Despite the numerous studies examining the relative merits of crystalloids versus colloids for expansion of intravascular volume, little attention has been directed to the cerebral effects of these solutions. In particular, the effect of changes in plasma oncotic pressure on brain water content are poorly understood. The authors recently examined the acute effects of changes in plasma osmolality and colloid oncotic pressure in normal animals, and found that a 65% reduction in oncotic pressure had no detectable effect on brain water content or intracranial pressure. In an effort to extend these studies to a more clinically relevant situation, the authors have now compared the acute effects of 0.9% saline, 6% hetastarch, and 5% albumin on regional cerebral water content and intracranial pressure in an animal model of brain injury produced by focal cortical freezing. Under general anesthesia and following the production of the cryogenic brain lesion, rabbits underwent a 45-min period of isovolemic hemodilution to a hematocrit of 20-25% with one of the three selected fluids. The saline group required approximately twice as much fluid (207 +/- 17 ml) to maintain a stable mean arterial pressure and central venous pressure as did the hetastarch (105 +/- 14 ml) or albumin (103 +/- 29 ml) groups. As intended, the oncotic pressure decreased by a mean of 9.6 +/- 2.4 mmHg in the saline group, while remaining stable in the hetastarch and albumin groups. There were no significant changes in osmolality in any group during the hemodilution period. Intracranial pressure increased in all groups following production of the cerebral lesion, but there were no differences between the various experimental groups upon conclusion of the hemodilution. Brain water content was significantly increased in the vicinity of the cryogenic lesion, but there were no differences between the various hemodilution groups. This experimental suggests that a decrease in plasma oncotic pressure due to the administration of an isotonic crystalloid solution does not acutely exacerbate the cerebral edema that is produced by this model of brain injury.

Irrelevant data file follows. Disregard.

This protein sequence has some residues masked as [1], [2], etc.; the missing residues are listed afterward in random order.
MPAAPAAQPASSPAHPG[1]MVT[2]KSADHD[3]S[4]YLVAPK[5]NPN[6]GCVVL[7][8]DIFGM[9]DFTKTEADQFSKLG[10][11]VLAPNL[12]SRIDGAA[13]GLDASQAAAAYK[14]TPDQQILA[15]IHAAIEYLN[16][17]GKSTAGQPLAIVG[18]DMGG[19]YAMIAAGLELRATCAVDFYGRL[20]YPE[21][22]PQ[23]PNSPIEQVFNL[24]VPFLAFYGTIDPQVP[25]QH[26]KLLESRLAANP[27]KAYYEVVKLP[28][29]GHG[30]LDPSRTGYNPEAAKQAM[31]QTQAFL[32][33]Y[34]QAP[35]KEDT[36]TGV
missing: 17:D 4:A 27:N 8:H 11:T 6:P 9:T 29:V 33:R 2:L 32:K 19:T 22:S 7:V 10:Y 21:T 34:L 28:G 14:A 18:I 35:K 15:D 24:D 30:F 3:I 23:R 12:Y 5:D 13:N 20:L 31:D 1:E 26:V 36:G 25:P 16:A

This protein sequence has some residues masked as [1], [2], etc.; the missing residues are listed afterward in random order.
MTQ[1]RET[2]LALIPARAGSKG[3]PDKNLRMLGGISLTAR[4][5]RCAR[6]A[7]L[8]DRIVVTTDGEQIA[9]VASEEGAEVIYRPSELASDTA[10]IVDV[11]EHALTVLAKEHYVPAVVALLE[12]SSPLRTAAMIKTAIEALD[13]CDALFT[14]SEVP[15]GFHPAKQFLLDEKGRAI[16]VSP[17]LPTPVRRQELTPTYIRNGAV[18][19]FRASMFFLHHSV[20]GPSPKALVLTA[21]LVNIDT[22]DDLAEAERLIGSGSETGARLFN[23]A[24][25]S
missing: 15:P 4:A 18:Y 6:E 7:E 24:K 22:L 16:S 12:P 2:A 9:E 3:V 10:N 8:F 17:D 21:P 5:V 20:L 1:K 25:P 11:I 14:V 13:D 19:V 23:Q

(C) 1988 American Society of Anesthesiologists, Inc.